CRIG scientist testifies in COCOBOD GH¢217m financial loss case

 A witness, Mr Jerome Agbesi Dogbatse, yester­day told the Accra High Court that scientists tested and completed work on lithovit fer­tiliser before he joined the Ghana COCOBOD, on November 4, 2013.

He was giving testimony in the case, in which Dr Stephen Kwabena Opuni is being pros­ecuted together with Seidu­Agongo, the Managing Director of Agricult Ghana Limited, a fertiliser manufacturing company, for alleged procurement breach­es and supplying substandard fertiliser.

The witness was answering questions under cross examina­tion conducted by Mr Benson Nutsukpui, counsel for the second accused, Mr Agongo, and Agricult Ghana Limited.

Mr Dogbatse, a research scientist at the Cocoa Research Institute of Ghana (CRIG), told the court presided over by Justice Aboagye Tandoh that he (Dogba­tse) was invited by the Financial Forensic Unit of the Criminal Investigations Department (CID) and questioned about lithovit.

He said after the interroga­tion, the police took his written statement.

Mr Dogbatse told the court that he was also invited by a Committee of Cocoa chaired by Dr Adu Ampomah, the Deputy Chief Executive of Agronomy and Quality Control of COCO­BOD in 2017.

Mr Dogbate, who holds a Master’s Degree in Soil Science and currently a PhD student in Agriculture at the University of Ghana, Legon, said he told the Cocoa Committee that when he resumed work, he was taken to the nursery where some work had been done on lithovit.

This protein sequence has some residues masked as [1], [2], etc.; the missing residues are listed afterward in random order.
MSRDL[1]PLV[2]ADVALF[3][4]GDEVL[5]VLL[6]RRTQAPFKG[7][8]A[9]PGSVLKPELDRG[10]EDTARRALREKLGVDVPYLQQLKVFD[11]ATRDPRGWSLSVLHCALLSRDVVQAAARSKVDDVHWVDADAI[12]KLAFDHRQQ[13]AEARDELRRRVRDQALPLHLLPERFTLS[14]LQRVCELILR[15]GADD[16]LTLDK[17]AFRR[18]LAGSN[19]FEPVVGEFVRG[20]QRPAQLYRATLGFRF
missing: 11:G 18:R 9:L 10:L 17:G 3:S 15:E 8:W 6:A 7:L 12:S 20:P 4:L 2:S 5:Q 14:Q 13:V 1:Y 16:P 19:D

He said at the nursery, seedlings treated with different fertilisers, including lithovit, were leavy, while those that were un­treated were not doing well.

Dr Opuni and Agongo have been accused of causing GH¢217 million financial loss to the state through procurement breaches and supplying sub-standard fer­tiliser to COCOBOD.

The COCOBOD trial had dragged on for more than six years. Justice Clement Jackson Honyenugah, a retired Supreme Court Judge, was the first trial judge until he went on retire­ment.

The case docket was later as­signed to Justice Gyimah Boadi, who at the outset decided to con­duct fresh trial because of what he considered as “suspicions and allegations” from the parties concerned.

Justice Boadi was subse­quently transferred and the case was assigned to Justice Aboagye Tandoh.

Before then, the Attor­ney-General and Minister of Justice, Godred Yeboah Dame, appealed the decision of Justice Boadi to conduct fresh trial and later in a ruling, a three-member panel of judges overturned the decision to start the trial afresh.


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